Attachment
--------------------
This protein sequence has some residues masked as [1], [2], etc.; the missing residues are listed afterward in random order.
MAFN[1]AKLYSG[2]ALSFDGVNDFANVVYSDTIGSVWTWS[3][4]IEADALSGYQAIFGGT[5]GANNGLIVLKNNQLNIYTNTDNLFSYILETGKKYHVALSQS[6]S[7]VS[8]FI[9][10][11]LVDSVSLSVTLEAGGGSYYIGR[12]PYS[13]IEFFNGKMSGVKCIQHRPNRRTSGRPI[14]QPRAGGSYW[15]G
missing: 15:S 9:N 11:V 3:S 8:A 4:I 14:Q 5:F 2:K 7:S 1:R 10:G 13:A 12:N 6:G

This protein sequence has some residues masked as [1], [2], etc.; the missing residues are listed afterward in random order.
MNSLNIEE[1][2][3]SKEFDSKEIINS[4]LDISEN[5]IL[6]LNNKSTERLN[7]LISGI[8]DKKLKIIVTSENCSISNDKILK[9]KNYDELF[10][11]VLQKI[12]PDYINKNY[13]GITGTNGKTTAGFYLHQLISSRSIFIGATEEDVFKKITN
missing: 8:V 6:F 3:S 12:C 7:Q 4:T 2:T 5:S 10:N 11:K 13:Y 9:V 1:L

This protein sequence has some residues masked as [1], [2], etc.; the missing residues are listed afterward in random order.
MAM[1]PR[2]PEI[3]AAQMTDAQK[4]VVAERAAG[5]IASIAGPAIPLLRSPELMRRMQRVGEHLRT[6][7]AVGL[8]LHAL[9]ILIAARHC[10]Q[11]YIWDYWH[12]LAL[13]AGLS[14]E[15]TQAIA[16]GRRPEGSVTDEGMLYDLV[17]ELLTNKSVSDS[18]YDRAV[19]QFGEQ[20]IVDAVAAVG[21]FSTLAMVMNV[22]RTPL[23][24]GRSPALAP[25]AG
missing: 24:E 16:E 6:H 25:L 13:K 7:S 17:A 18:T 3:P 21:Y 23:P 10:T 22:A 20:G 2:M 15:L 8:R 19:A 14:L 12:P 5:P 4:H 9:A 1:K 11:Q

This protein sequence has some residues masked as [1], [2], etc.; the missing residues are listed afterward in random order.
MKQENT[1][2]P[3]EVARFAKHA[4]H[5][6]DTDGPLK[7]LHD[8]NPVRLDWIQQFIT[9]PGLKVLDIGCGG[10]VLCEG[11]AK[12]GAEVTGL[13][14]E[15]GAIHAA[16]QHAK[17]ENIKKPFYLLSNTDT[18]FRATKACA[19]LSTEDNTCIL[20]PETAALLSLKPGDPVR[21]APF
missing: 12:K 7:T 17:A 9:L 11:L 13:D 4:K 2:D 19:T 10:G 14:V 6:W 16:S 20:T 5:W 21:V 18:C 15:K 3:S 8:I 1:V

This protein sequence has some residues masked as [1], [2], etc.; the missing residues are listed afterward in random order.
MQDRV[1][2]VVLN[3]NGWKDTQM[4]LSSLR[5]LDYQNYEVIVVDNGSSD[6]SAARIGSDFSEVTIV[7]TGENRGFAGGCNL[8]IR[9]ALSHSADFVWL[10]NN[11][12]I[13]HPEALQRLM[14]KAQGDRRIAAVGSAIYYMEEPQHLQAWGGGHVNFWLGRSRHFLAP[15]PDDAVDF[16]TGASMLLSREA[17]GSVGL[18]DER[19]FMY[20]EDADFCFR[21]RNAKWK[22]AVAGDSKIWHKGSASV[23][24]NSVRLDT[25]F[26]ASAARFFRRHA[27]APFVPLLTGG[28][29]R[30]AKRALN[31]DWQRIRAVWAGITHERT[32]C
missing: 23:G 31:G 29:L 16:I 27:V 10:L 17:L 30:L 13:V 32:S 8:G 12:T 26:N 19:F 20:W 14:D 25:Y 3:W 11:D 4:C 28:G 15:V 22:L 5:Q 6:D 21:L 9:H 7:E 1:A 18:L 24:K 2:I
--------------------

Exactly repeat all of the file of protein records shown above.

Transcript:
This protein sequence has some residues masked as [1], [2], etc.; the missing residues are listed afterward in random order.
MAFN[1]AKLYSG[2]ALSFDGVNDFANVVYSDTIGSVWTWS[3][4]IEADALSGYQAIFGGT[5]GANNGLIVLKNNQLNIYTNTDNLFSYILETGKKYHVALSQS[6]S[7]VS[8]FI[9][10][11]LVDSVSLSVTLEAGGGSYYIGR[12]PYS[13]IEFFNGKMSGVKCIQHRPNRRTSGRPI[14]QPRAGGSYW[15]G
missing: 15:S 9:N 11:V 3:S 8:A 4:I 14:Q 5:F 2:K 7:S 1:R 10:G 13:A 12:N 6:G

This protein sequence has some residues masked as [1], [2], etc.; the missing residues are listed afterward in random order.
MNSLNIEE[1][2][3]SKEFDSKEIINS[4]LDISEN[5]IL[6]LNNKSTERLN[7]LISGI[8]DKKLKIIVTSENCSISNDKILK[9]KNYDELF[10][11]VLQKI[12]PDYINKNY[13]GITGTNGKTTAGFYLHQLISSRSIFIGATEEDVFKKITN
missing: 8:V 6:F 3:S 12:C 7:Q 4:T 2:T 5:S 10:N 11:K 13:Y 9:V 1:L

This protein sequence has some residues masked as [1], [2], etc.; the missing residues are listed afterward in random order.
MAM[1]PR[2]PEI[3]AAQMTDAQK[4]VVAERAAG[5]IASIAGPAIPLLRSPELMRRMQRVGEHLRT[6][7]AVGL[8]LHAL[9]ILIAARHC[10]Q[11]YIWDYWH[12]LAL[13]AGLS[14]E[15]TQAIA[16]GRRPEGSVTDEGMLYDLV[17]ELLTNKSVSDS[18]YDRAV[19]QFGEQ[20]IVDAVAAVG[21]FSTLAMVMNV[22]RTPL[23][24]GRSPALAP[25]AG
missing: 24:E 16:E 6:H 25:L 13:K 7:S 17:A 18:T 3:P 21:Y 23:P 10:T 22:A 20:G 2:M 15:L 8:R 19:A 14:L 12:P 5:P 4:H 9:A 1:K 11:Q

This protein sequence has some residues masked as [1], [2], etc.; the missing residues are listed afterward in random order.
MKQENT[1][2]P[3]EVARFAKHA[4]H[5][6]DTDGPLK[7]LHD[8]NPVRLDWIQQFIT[9]PGLKVLDIGCGG[10]VLCEG[11]AK[12]GAEVTGL[13][14]E[15]GAIHAA[16]QHAK[17]ENIKKPFYLLSNTDT[18]FRATKACA[19]LSTEDNTCIL[20]PETAALLSLKPGDPVR[21]APF
missing: 12:K 7:T 17:A 9:L 11:L 13:D 4:K 2:D 19:T 10:G 14:V 6:W 16:S 20:T 5:W 21:V 18:C 15:K 3:S 8:I 1:V

This protein sequence has some residues masked as [1], [2], etc.; the missing residues are listed afterward in random order.
MQDRV[1][2]VVLN[3]NGWKDTQM[4]LSSLR[5]LDYQNYEVIVVDNGSSD[6]SAARIGSDFSEVTIV[7]TGENRGFAGGCNL[8]IR[9]ALSHSADFVWL[10]NN[11][12]I[13]HPEALQRLM[14]KAQGDRRIAAVGSAIYYMEEPQHLQAWGGGHVNFWLGRSRHFLAP[15]PDDAVDF[16]TGASMLLSREA[17]GSVGL[18]DER[19]FMY[20]EDADFCFR[21]RNAKWK[22]AVAGDSKIWHKGSASV[23][24]NSVRLDT[25]F[26]ASAARFFRRHA[27]APFVPLLTGG[28][29]R[30]AKRALN[31]DWQRIRAVWAGITHERT[32]C
missing: 23:G 31:G 29:L 16:I 27:V 10:L 17:L 30:L 13:V 32:S 8:G 12:T 26:N 19:F 20:W 14:D 25:Y 3:W 11:D 4:C 28:G 15:V 22:L 5:Q 6:D 21:L 9:H 7:E 1:A 18:L 24:K 2:I